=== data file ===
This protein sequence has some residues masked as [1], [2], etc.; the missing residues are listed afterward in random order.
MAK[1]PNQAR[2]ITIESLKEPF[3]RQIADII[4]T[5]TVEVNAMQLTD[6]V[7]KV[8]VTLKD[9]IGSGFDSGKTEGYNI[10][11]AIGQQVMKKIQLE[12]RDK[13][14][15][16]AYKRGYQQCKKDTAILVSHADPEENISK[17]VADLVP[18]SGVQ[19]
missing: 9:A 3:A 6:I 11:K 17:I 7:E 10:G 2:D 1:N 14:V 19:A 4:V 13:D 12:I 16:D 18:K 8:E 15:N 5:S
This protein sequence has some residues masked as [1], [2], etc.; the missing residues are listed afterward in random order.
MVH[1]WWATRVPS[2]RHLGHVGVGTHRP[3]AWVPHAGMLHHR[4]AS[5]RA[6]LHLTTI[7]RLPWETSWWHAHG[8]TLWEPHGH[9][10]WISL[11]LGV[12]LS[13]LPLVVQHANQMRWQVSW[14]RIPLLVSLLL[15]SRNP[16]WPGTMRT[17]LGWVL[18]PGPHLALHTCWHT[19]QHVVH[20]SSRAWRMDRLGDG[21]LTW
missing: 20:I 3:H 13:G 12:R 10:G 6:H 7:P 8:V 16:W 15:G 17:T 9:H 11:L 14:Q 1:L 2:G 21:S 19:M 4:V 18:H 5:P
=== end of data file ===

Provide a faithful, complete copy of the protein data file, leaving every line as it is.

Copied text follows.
This protein sequence has some residues masked as [1], [2], etc.; the missing residues are listed afterward in random order.
MAK[1]PNQAR[2]ITIESLKEPF[3]RQIADII[4]T[5]TVEVNAMQLTD[6]V[7]KV[8]VTLKD[9]IGSGFDSGKTEGYNI[10][11]AIGQQVMKKIQLE[12]RDK[13][14][15][16]AYKRGYQQCKKDTAILVSHADPEENISK[17]VADLVP[18]SGVQ[19]
missing: 9:A 3:A 6:I 11:K 17:I 7:E 10:G 2:D 1:N 14:V 19:A 4:V 13:D 12:I 16:D 18:K 8:E 15:N 5:S
This protein sequence has some residues masked as [1], [2], etc.; the missing residues are listed afterward in random order.
MVH[1]WWATRVPS[2]RHLGHVGVGTHRP[3]AWVPHAGMLHHR[4]AS[5]RA[6]LHLTTI[7]RLPWETSWWHAHG[8]TLWEPHGH[9][10]WISL[11]LGV[12]LS[13]LPLVVQHANQMRWQVSW[14]RIPLLVSLLL[15]SRNP[16]WPGTMRT[17]LGWVL[18]PGPHLALHTCWHT[19]QHVVH[20]SSRAWRMDRLGDG[21]LTW
missing: 20:I 3:H 13:G 12:R 10:G 6:H 7:P 8:V 16:W 15:G 17:T 9:H 11:L 14:Q 1:L 2:G 21:S 19:M 4:V 18:H 5:P